Infinite Suburbia

Author: MIT Norman B. Leventhal Center for Advanced Urbanism
Publisher: Chronicle Books
ISBN: 1616896701
Size: 39.26 MB
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Infinite Suburbia is the culmination of the MIT Norman B. Leventhal Center for Advanced Urbanism's yearlong study of the future of suburban development. Extensive research, an exhibition, and a conference at MIT's Media Lab, this groundbreaking collection presents fifty-two essays by seventy-four authors from twenty different fields, including, but not limited to, design, architecture, landscape, planning, history, demographics, social justice, familial trends, policy, energy, mobility, health, environment, economics, and applied and future technologies. This exhaustive compilation is richly illustrated with a wealth of photography, aerial drone shots, drawings, plans, diagrams, charts, maps, and archival materials, making it the definitive statement on suburbia at the beginning of the twenty-first century.

Pragmatic Justifications For The Sustainable City

Author: Meg Holden
Publisher: Taylor & Francis
ISBN: 1317309499
Size: 65.26 MB
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What can justice and sustainability mean, pragmatically speaking, in today’s cities? Can justice be the basis on which the practices of city building rely? Can this recognition constitute sustainability in city building, from a pragmatic perspective? Today, we are faced with a mountain of reasons to lose hope in any prospect of moving closer to justice and sustainability from our present position in civilization. Pragmatic Justifications for the Sustainable City: Acting in the Common Place offers a critical and philosophical approach to revaluating the way in which we think and talk about the "sustainable city" to ensure that we neither lose the thread of our urban history, nor the means to live well amidst diversity of all kinds. By building and rebuilding better habits of urban thinking, this book promotes the reconstruction of moral thinking, paving the way for a new urban sustainability model of justice. Utilizing multidisciplinary case studies and building upon anti-foundationalist principles, this book offers a pragmatic interpretation of sustainable development concepts within our emerging global urban context and will be a valuable resource for both undergraduate and postgraduate students, as well as academics and professionals in the areas of urban and planning policy, sociology, and urban and environmental geography.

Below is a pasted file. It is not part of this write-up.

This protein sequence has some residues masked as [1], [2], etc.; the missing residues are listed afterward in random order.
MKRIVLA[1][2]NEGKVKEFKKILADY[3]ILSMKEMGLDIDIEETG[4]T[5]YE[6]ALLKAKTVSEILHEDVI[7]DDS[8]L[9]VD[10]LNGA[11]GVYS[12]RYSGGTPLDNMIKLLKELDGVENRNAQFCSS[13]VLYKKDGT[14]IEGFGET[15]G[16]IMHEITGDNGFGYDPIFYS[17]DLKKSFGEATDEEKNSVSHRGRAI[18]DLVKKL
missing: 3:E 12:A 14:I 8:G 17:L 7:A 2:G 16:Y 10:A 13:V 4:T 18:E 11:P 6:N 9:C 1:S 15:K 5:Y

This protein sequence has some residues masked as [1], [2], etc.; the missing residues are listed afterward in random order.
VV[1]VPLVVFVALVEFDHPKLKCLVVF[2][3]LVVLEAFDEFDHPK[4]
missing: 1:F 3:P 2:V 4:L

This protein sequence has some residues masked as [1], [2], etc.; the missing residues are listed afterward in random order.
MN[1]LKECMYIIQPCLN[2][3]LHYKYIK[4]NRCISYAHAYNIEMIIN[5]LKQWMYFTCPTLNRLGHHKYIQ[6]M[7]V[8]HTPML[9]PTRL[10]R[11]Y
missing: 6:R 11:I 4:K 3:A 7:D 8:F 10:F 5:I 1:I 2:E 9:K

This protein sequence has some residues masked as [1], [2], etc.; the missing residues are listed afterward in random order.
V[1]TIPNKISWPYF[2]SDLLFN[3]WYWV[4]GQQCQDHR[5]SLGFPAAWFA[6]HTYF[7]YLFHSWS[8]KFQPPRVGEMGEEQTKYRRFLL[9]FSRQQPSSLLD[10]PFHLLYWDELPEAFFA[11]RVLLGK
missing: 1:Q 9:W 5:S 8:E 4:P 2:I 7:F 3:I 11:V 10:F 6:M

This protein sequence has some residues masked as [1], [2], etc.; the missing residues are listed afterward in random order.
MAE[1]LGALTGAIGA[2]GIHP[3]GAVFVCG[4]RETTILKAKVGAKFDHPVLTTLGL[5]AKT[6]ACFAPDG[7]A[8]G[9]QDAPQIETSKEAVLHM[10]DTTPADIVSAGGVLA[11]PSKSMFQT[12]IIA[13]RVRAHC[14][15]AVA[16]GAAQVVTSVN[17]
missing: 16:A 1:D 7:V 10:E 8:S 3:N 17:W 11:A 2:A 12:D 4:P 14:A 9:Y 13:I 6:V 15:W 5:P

The Routledge Handbook Of Planning For Health And Well Being

Author: Hugh Barton
Publisher: Routledge
ISBN: 1317542398
Size: 51.28 MB
Format: PDF
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Urban planning is deeply implicated in both the planetary crisis of climate change and the personal crises of unhealthy lifestyles. Worldwide health issues such as obesity, mental illness, growing health inequalities and climate vulnerability cannot be solved solely by medicines but also by tackling the social, economic and environmental determinants. In a time when unhealthy and unsustainable conditions are being built into the physical fabric of cities, a new awareness and strategy is urgently needed to putting health and well-being at the heart of planning. The Routledge Handbook of Planning for Health and Well-being authoritatively and comprehensively integrates health into planning, strengthening the hands of those who argue and plan for healthy environments. With contributions from international leaders in the field, the Handbook of Planning for Health and Well-being provides context, philosophy, research, processes, and tools of experienced practitioners through case studies from four continents.

Sustainability

Author: Helen Kopnina
Publisher: Routledge
ISBN: 1136270809
Size: 68.90 MB
Format: PDF
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Sustainability: Key Issues is a comprehensive introductory textbook for undergraduate and postgraduate students doing courses in sustainability. Highly original, it covers the very broad spectrum of ideas covered under sustainability, from participation, resilience, growth, ecological modernism through to culture, sustainable communities and sustainable consumption. Each chapter covers one key idea, and has been written by an expert in that field. This book makes key issues approachable, with each chapter containing: a definition of the key concept a history of how and why the issue has emerged a discussion of the advantages, drawbacks, main contributions and controversies associated with this issue case studies to demonstrate how it works in reality critical discussion of mainstream models of sustainability and the reason why they don't work introduction of beyond-the-convention alternatives, including circular economy and cradle to cradle approaches This is the ideal book for students and anyone interested in understanding the key issues within sustainability and how they interact.